I'm sure there is disagreement, but say MFJ and you are now living on $70k, you have $1.5M in IRAs and you have 8 years until RMDs start. It is very conceivable that when you start RMDs your IRAs will have grown to $3M. In that 8 years you also started SS, Say, that's $45k for the couple. Your RMDs will be $110k, SS, $45K, you probably have some dividends from a taxable account $20k, $110+$45k+$20k =$175k, That puts you in the 22% bracket, another $16k and you are in the 24% bracket. If one spouse dies and you are filing as a qualified widow(er) then you are still in the 22% bracket. (it's not as bad as I expected) These numbers are at today's rates, which are expected to go up in 2025.

I can only see pay if you can convert in the 12% bracket, and that limits you to say $10k of dividends and $90k of IRA withdrawals allowing $30K to go into your Roth conversion. That $90k withdrawal most likely does not even match the growth of your IRA. Your IRA still just keeps getting bigger along with the RMDs when they come due.
Did I mention it is complicated? Making it difficult to know what the right thing to do is.
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Old 10-12-2021, 12:03 PM   #50
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As I mentioned earlier, given the long runway to get a return on your investment in prepaid taxes, assumptions made over the planning horizon affect the results in powerful ways.

I have noticed that folks doing that math fairly consistently seem to assume large market returns between the conversions and RMD time. It is human nature: assume current conditions will continue.

However, many analysts are projecting lower than typical market returns from here, given our current rising rate environment and reversion to the mean.

That should be a consideration when evaluating the many moving parts, in my view.
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Old 10-12-2021, 01:36 PM   #51
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That 16 years is consistent with the right column of the analysis that I provided at post #32, which was 17 years... the negative cash flow of paying the tax is offset each year by avoiding tax on what was effectively transferred from the taxable account to the Roth. The disadvantage grow a little each year until RMDs begin at which point it is recovered over about 10 years.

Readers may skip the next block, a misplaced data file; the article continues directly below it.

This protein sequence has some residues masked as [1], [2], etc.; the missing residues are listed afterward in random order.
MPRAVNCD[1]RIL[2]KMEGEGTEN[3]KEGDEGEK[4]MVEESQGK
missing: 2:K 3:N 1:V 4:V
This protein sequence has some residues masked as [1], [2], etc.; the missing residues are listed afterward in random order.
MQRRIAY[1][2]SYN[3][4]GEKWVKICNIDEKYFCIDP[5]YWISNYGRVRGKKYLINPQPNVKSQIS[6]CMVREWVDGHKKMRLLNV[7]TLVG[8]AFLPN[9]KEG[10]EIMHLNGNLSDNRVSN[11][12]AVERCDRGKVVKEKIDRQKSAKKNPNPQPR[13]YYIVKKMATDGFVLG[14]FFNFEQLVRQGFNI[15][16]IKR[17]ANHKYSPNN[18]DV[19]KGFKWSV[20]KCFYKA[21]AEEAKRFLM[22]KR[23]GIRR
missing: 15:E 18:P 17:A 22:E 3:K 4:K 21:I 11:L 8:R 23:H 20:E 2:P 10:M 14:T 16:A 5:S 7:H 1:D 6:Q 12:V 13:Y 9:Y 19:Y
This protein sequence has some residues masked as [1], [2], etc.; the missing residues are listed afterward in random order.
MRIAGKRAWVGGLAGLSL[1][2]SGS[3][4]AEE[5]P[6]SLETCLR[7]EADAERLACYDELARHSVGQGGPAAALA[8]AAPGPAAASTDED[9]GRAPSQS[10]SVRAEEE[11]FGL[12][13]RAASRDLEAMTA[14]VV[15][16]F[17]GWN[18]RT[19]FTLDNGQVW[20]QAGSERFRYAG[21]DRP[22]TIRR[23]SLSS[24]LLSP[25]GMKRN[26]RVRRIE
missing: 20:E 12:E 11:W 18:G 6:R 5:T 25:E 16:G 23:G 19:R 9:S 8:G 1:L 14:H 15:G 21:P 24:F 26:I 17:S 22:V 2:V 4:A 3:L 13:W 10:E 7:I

That's comforting to at least confirm that the timeline Fidelity is suggesting seems reasonable. I went back into i-Orp and ran the model, and it's now suggesting that Roth conversions up to the 24% bracket will give us a slight advantage vs no Roth conversions. It won't even run the numbers for us at any lower brackets - I get a model error message. While it shows a small advantage for partial conversions, it isn't a compelling, life-changing advantage. Interestingly, a summary of i-Orp's research says that on average, Roth conversions yield about a 1% benefit vs not converting. I'm surprised it is so small.

Some missing things in the model analysis:
- As far as I can see, it doesn't allow one to compare the advantages of Roth conversions vs generating LTCG income in a taxable account.
- I've assumed we both live a similar life span so I suppose results would be different if I assumed one of us meets with an early demise. OTOH, since we already have plenty to fund our lifestyle for the rest of our lives based on the assumptions, if only one person were left, there may be a higher tax rate, but there would be lower expenses too.
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Old 10-12-2021, 01:43 PM   #52